“Thank God we had enough police officers who responded with a strong show of force, but we only had about 25 cops there versus a student body of 1,600. Rubbernecking made it virtually impossible for officers and deputies to penetrate and get to the root of the problem,” he said.

Ultimately, officers from the Salisbury Police Department, the Fruitland Police Department and the Maryland State Police responded.

One student was injured, a girl treated for hyperventilation before being released to her mother.

Charges included second-degree assault and disturbing a school environment, the sheriff said. Second-degree assault is a misdemeanor, so the minors will be processed through the juvenile court system, Lewis explained.

Salisbury Police charged Elijah J. Alston after he tried to assault an officer. According to charging documents, he was held in the school office with three other students following the fight. When two students were arrested, police said Alston became agitated. School administration needed to use the room, so they asked a Salisbury police officer to take Alston across the hall to another room.

When Alston refused to move, the officer grabbed him by the arm and led him across the hall, police said. In the room, Alston pushed off the officer and swung at him, connecting with his forearm. After a struggle, police said Alston was taken into custody.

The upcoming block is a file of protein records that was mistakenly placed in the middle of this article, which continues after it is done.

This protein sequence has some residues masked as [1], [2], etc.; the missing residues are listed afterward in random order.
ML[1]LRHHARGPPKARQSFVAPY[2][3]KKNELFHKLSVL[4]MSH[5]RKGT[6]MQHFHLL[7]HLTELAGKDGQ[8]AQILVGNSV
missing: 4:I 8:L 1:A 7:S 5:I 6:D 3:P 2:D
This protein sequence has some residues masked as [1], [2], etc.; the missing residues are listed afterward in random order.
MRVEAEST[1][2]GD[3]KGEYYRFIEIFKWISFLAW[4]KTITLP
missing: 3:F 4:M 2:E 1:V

On the same day, a teacher was injured trying to intercede in a fight at Choices Academy, the county’s alternative school, but Fitzgerald said the incidents were not related.

“I want the public to know – and this is coming from me – that students are going to behave. Misbehavior is not going to be tolerated. I’m sorry it happened. The use of pepper spray was well-deserved. I do not begrudge that. The deputy was threatened and I don’t begrudge him a bit,” Fitzgerald said.

After the incident, Hanlin issued a statement saying providing a safe learning environment “every day for our students and staff is our highest priority.”

“When we have a disruption to school routine … we respond quickly and decisively with whatever resources we have available to ensure the incident is handled and order is restored. While it turned out that we did not need as much law enforcement support as immediately responded to the school, we do appreciate the quick response and readiness of officers from the Wicomico County Sheriff’s Office and Salisbury City Police.

“We have an excellent working relationship with law enforcement in support of safe schools. Our staff and law enforcement personnel handled the incident very well, and the vast majority of JMB students did an excellent job of following directions and continuing with the school day,” Hanlin wrote.

Most students remained in school that day.

There were reports that the school was on lockdown, but the status was position in place, not lockdown. Position in place means students were kept inside classrooms.

Lockdown is issued for armed intruders and exterior threats and when no one can enter or exit the school.